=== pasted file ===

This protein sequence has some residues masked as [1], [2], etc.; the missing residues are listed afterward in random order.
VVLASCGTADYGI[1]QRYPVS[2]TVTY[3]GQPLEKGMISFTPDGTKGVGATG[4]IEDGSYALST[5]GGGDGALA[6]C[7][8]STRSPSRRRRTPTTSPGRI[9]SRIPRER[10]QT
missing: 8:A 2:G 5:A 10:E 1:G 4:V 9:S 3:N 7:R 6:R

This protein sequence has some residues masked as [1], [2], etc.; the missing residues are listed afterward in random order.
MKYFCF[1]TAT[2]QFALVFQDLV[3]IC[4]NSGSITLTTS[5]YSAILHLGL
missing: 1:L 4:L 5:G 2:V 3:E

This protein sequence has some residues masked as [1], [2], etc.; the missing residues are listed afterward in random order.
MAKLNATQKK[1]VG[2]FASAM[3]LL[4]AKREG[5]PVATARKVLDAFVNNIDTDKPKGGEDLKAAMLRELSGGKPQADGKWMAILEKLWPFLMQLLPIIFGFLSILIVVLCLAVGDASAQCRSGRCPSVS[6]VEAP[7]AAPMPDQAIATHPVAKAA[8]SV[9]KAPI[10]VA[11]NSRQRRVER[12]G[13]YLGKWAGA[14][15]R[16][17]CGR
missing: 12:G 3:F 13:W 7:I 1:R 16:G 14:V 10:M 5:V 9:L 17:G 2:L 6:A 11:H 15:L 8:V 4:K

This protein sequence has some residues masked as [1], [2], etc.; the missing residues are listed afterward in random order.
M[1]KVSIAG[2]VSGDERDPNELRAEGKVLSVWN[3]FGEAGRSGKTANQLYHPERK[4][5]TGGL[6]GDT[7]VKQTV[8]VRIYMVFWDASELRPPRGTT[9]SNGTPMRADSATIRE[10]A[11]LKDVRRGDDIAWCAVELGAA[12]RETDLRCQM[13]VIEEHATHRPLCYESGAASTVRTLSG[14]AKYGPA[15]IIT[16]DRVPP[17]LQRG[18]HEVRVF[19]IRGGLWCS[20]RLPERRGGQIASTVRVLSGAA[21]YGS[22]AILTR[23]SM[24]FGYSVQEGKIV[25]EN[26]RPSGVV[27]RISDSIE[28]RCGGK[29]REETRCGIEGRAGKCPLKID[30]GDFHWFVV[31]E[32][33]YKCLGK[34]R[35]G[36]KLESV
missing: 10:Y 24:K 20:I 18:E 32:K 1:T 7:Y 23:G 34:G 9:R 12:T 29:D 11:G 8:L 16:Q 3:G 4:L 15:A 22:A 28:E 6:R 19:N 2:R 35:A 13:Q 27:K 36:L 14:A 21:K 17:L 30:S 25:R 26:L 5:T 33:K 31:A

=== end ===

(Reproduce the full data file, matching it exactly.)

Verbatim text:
This protein sequence has some residues masked as [1], [2], etc.; the missing residues are listed afterward in random order.
VVLASCGTADYGI[1]QRYPVS[2]TVTY[3]GQPLEKGMISFTPDGTKGVGATG[4]IEDGSYALST[5]GGGDGALA[6]C[7][8]STRSPSRRRRTPTTSPGRI[9]SRIPRER[10]QT
missing: 8:A 2:G 5:A 10:E 1:G 4:V 9:S 3:N 7:R 6:R

This protein sequence has some residues masked as [1], [2], etc.; the missing residues are listed afterward in random order.
MKYFCF[1]TAT[2]QFALVFQDLV[3]IC[4]NSGSITLTTS[5]YSAILHLGL
missing: 1:L 4:L 5:G 2:V 3:E

This protein sequence has some residues masked as [1], [2], etc.; the missing residues are listed afterward in random order.
MAKLNATQKK[1]VG[2]FASAM[3]LL[4]AKREG[5]PVATARKVLDAFVNNIDTDKPKGGEDLKAAMLRELSGGKPQADGKWMAILEKLWPFLMQLLPIIFGFLSILIVVLCLAVGDASAQCRSGRCPSVS[6]VEAP[7]AAPMPDQAIATHPVAKAA[8]SV[9]KAPI[10]VA[11]NSRQRRVER[12]G[13]YLGKWAGA[14][15]R[16][17]CGR
missing: 12:G 3:F 13:W 7:I 1:R 16:G 14:V 10:M 5:V 9:L 17:G 2:L 6:A 11:H 15:L 8:V 4:K

This protein sequence has some residues masked as [1], [2], etc.; the missing residues are listed afterward in random order.
M[1]KVSIAG[2]VSGDERDPNELRAEGKVLSVWN[3]FGEAGRSGKTANQLYHPERK[4][5]TGGL[6]GDT[7]VKQTV[8]VRIYMVFWDASELRPPRGTT[9]SNGTPMRADSATIRE[10]A[11]LKDVRRGDDIAWCAVELGAA[12]RETDLRCQM[13]VIEEHATHRPLCYESGAASTVRTLSG[14]AKYGPA[15]IIT[16]DRVPP[17]LQRG[18]HEVRVF[19]IRGGLWCS[20]RLPERRGGQIASTVRVLSGAA[21]YGS[22]AILTR[23]SM[24]FGYSVQEGKIV[25]EN[26]RPSGVV[27]RISDSIE[28]RCGGK[29]REETRCGIEGRAGKCPLKID[30]GDFHWFVV[31]E[32][33]YKCLGK[34]R[35]G[36]KLESV
missing: 10:Y 24:K 20:I 18:E 32:K 1:T 7:Y 23:G 34:G 9:R 12:T 29:D 11:G 8:L 16:Q 3:G 4:L 15:A 22:A 28:E 6:R 19:N 2:R 35:A 13:Q 27:K 36:L 14:A 21:K 17:L 30:S 25:R 26:L 5:T 33:K 31:A